Building Cities, Constructing Citizens: Sustainable Rural Cities in Chiapas, Mexico

Valente Soto & Jeffrey M. Banister


This paper examines changes in socio-spatial practices that have resulted from the relocation of peasant and indigenous communities into Sustainable Rural Cities (SRCs) in Chiapas, Mexico. The SRC initiative aims to reduce poverty and inequality through the construction of housing in a “semi-urban environment” that offers services ranging from basic to complex. We analyze this initiative as an attempt to politically and materially reconstitute rural life in Chiapas in order to create governable spaces and submissive citizens. From this perspective, the government’s objectives can be seen as a move to dictate social and political practices through the construction of space and control over the means of production, resulting in an increasing dependency that reduces possibilities for self-organization. However, this process is also being contested, resulting in new patterns of semi-urban living that diverge significantly from the official vision.


In November 2007, the community of Juan del Grijalva, located in the municipality of Ostuacán, Chiapas, experienced a catastrophe when a hill collapsed over the Grijalva river. The ensuing flood caused the death of 26 people, and the authorities ordered the evacuation of eleven communities. More than 1,800 people were moved to temporary shelters, challenging the different levels of government to manage the territory and populations at risk. Governor Juan José Sabines immediately promised a fresh start for the affected families, using the occasion to roll out a development program that his administration had been crafting. Sabines’s Plan de Desarrollo Chiapas Solidario 2007-2012, in its second section called, Desarrollo Social y Combate a la Desigualdad, states that one of the best strategies against inequality, marginality, and dispersion would be the creation of the Sustainable Rural Cities (SRCs) initiative. The catastrophe of Juan del Grijalva provided an ideal opportunity to implement the program. After two years and the investment of more than $34 million dollars (more than $628 million in 2011 pesos), in September 2009 Mexico’s President Felipe Calderón inaugurated the first SRC, Nuevo Juan del Grijalva.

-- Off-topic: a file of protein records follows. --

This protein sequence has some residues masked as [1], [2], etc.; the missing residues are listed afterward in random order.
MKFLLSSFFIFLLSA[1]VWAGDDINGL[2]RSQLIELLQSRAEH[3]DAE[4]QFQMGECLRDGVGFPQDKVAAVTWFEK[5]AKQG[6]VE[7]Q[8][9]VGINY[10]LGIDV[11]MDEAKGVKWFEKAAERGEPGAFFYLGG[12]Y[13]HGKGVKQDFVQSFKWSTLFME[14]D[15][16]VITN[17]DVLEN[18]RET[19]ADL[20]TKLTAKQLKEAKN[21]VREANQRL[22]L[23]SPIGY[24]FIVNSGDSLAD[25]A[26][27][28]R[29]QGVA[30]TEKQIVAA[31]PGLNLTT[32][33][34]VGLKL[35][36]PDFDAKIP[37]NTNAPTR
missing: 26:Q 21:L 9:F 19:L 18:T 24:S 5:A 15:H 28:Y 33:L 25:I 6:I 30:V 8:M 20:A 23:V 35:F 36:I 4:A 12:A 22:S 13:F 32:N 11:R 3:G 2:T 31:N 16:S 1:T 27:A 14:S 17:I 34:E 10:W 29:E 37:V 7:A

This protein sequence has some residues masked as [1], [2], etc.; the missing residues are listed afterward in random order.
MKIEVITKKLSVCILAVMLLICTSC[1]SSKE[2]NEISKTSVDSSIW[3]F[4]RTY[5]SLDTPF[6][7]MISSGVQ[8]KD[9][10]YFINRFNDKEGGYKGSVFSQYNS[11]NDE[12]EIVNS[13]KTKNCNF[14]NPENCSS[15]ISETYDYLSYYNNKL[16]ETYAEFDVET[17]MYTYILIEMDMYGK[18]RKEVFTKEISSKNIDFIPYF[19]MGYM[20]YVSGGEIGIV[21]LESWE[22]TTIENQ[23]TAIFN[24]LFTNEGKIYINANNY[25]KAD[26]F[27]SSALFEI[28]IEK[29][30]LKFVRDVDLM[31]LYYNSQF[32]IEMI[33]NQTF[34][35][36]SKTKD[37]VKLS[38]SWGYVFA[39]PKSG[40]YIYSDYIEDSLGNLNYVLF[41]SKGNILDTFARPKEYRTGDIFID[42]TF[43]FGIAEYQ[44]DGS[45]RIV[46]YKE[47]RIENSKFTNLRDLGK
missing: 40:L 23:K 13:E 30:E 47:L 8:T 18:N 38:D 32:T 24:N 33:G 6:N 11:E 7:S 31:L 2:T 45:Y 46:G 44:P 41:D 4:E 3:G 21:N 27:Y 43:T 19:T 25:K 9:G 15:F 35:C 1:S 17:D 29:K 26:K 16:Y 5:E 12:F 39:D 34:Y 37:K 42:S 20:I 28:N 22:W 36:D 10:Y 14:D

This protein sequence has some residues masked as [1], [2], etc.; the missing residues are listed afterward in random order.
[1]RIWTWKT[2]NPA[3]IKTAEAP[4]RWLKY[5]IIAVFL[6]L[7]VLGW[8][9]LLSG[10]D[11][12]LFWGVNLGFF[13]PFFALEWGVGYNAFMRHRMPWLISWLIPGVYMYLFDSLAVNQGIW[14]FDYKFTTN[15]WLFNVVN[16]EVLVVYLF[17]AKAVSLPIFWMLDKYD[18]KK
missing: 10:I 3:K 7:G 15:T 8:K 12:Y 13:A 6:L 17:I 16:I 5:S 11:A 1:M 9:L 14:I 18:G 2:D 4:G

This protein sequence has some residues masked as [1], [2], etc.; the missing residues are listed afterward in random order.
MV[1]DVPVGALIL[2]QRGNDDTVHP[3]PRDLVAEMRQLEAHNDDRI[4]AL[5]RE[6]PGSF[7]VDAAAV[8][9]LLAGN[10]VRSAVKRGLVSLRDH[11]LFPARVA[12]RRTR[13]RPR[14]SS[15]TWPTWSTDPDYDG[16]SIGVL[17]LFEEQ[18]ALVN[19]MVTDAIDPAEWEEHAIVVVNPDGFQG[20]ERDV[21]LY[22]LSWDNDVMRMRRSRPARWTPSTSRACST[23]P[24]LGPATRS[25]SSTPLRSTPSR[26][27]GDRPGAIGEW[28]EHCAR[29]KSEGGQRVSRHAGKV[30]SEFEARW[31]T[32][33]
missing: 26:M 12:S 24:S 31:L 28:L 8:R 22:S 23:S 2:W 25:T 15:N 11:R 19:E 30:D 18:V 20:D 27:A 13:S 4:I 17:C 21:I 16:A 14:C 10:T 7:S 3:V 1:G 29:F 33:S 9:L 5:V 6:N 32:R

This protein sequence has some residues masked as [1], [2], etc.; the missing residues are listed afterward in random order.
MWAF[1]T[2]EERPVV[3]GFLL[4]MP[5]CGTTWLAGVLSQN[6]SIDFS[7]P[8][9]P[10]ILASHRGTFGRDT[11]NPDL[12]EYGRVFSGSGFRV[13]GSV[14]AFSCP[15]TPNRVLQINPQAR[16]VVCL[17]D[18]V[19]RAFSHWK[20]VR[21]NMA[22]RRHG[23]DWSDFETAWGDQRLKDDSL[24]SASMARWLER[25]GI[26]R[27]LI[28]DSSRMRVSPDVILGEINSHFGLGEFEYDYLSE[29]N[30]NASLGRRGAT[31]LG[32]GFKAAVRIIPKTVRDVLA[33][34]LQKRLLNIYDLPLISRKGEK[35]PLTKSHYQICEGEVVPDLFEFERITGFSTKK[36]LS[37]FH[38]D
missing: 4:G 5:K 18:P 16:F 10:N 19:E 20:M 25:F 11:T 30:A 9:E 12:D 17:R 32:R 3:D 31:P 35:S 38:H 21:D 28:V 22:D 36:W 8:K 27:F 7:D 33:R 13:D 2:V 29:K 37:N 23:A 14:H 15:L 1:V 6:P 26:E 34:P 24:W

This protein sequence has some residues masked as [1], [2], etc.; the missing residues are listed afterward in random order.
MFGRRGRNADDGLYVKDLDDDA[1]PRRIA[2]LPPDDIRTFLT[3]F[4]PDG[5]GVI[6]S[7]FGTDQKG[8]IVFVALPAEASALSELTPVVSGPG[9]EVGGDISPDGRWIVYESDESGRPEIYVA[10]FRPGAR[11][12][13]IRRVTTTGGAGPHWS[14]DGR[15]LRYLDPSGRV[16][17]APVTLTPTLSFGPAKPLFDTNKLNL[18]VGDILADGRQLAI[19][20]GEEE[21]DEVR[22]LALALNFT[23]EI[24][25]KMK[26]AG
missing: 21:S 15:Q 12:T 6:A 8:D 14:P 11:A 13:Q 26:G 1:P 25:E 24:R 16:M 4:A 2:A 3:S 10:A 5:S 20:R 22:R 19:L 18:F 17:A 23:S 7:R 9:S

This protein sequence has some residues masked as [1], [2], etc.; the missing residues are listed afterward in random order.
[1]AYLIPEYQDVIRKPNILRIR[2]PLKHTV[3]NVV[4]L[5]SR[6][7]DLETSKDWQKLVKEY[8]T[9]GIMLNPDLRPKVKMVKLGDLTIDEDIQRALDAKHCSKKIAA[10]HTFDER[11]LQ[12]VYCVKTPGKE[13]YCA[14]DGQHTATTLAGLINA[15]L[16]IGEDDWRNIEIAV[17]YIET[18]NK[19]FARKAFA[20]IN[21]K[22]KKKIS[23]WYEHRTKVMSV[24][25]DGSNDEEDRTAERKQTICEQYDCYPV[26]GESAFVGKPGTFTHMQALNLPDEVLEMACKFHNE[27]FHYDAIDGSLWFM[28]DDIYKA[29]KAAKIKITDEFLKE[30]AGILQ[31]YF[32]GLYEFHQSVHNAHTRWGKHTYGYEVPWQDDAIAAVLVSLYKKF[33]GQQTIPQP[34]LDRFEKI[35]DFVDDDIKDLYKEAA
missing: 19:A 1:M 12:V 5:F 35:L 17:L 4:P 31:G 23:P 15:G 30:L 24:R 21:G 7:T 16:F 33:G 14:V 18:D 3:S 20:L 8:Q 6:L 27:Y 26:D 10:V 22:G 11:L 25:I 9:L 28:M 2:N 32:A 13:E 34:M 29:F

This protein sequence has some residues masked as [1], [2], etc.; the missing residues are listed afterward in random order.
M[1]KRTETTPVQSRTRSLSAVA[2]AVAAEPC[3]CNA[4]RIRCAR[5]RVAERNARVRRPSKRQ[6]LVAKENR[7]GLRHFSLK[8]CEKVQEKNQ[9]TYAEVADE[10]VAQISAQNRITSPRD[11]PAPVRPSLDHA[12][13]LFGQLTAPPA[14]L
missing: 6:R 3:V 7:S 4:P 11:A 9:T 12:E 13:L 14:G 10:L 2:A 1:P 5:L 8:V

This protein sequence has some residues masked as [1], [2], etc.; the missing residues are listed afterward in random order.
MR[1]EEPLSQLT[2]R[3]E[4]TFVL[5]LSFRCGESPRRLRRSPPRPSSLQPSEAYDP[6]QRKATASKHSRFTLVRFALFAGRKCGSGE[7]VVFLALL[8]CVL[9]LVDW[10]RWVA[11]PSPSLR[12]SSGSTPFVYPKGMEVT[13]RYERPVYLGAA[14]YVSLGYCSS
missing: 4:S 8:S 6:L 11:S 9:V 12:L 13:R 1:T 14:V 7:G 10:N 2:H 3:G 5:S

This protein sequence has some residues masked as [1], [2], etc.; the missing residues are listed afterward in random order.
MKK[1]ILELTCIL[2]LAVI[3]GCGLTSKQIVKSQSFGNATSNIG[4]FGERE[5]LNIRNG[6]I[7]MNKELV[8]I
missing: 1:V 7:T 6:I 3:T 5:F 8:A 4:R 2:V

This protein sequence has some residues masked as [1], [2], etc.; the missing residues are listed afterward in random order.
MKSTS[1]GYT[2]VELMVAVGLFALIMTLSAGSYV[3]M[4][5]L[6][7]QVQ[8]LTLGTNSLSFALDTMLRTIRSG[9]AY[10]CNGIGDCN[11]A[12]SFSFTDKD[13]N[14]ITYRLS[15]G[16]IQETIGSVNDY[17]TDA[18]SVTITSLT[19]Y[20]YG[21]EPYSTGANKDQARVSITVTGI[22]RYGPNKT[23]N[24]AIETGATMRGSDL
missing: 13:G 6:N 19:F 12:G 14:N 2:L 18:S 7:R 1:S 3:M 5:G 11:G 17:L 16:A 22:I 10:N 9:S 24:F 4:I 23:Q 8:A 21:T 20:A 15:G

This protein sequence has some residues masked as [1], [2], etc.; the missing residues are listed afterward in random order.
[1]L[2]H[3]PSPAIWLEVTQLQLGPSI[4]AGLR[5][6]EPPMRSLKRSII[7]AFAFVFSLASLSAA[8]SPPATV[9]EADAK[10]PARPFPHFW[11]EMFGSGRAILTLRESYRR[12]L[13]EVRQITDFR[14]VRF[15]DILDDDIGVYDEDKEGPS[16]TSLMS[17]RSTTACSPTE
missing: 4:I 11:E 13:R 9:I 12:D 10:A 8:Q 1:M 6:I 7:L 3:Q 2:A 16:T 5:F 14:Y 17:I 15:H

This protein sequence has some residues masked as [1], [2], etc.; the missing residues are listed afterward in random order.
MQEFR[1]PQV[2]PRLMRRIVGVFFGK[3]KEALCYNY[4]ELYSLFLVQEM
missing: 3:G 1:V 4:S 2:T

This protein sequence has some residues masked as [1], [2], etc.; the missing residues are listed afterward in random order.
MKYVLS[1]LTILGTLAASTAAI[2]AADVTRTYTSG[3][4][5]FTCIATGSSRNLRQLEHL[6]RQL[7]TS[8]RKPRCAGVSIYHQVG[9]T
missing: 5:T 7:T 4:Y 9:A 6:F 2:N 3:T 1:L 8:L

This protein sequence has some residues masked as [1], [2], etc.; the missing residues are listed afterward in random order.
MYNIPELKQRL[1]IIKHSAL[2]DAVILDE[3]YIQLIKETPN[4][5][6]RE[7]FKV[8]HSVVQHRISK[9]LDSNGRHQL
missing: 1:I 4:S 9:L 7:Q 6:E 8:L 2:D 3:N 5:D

The stated objectives of the SRCs are to: (a) concentrate Chiapas’ dispersed rural populations; (b) generate employment; and (c) elevate labor productivity in the Chiapan countryside through the creation of ...

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